Mandatory Internet Filtering - Question to the Speaker
The Rudd Government is proposing mandatory internet filtering which could have serious implications for the speed and cost of online services in Australia.
Interestingly, all Parliament House staff including Members and Senators can currently opt-in to have their own work computers filtered.
Given the Rudd Government is considering imposing mandatory filters for all Australian internet users, I have sought from the Speaker of the House of Representatives details about how many Parliament House computer users, especially Government Members and staff, have chosen to opt-in for this House of Representatives voluntarily filtering scheme.
It will be interesting to see how many Members Senators & staff of the Rudd Government has chosen to voluntarily filter their own internet, when they are proposing a mandatory filter for all Australians. I suspect very few indeed...
See below my Questions to the Speaker on Hansard.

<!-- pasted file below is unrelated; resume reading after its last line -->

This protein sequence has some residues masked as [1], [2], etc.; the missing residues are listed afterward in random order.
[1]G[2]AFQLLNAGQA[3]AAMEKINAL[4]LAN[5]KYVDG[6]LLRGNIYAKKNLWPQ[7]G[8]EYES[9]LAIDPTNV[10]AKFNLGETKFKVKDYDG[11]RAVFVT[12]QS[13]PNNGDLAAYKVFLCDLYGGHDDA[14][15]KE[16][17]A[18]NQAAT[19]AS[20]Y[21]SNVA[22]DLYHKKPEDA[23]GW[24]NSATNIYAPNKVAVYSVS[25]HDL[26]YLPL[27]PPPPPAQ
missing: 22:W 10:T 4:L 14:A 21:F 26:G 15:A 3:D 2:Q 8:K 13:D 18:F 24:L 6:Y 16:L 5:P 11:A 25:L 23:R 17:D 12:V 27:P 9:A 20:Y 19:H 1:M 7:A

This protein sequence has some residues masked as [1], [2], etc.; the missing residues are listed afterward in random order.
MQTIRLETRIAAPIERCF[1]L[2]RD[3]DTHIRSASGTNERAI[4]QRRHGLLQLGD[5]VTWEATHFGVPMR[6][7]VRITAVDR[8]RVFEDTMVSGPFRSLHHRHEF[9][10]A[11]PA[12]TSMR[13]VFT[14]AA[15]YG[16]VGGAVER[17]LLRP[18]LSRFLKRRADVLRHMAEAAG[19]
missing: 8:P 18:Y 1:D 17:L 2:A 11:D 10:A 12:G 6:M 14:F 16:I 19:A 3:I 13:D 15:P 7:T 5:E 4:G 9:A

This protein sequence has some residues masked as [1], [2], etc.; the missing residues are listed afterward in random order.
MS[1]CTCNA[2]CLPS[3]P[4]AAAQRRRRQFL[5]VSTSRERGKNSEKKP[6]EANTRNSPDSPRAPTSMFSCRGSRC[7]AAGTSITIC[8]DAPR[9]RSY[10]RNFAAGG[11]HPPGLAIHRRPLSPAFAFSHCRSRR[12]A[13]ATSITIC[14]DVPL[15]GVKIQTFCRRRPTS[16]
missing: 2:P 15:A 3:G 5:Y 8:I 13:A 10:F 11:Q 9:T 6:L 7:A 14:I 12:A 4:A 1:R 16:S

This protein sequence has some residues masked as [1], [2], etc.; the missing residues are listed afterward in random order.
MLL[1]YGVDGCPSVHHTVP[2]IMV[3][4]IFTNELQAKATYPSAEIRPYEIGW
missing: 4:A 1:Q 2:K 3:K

Mr Hawke (Mitchell) to ask the Speaker:
How many (a) Members, (b) Senators, (c) ministerial staff, and (d) Members’ and Senators’ staff, are eligible to opt for voluntary internet content filtering.
How many departmental staff, and other employees who work in Parliament House, are eligible to voluntarily have their internet content filtered.
How many (a) Ministers, (b) Members, (c) Senators, (d) ministerial staff, and (e) Members’ and Senators’ staff, have opted to have internet content filtering.
How many of those in parts (3) (b) to (e) are with the Government.
Has the Minister for Broadband, Communications and the Digital Economy opted to have voluntary internet filtering.
How many staff members of the Minister for Broadband, Communications and the Digital Economy have opted to have voluntary internet filtering.
- How does the default filtering system for Parliamentary and departmental networks differ from voluntary internet content filtering.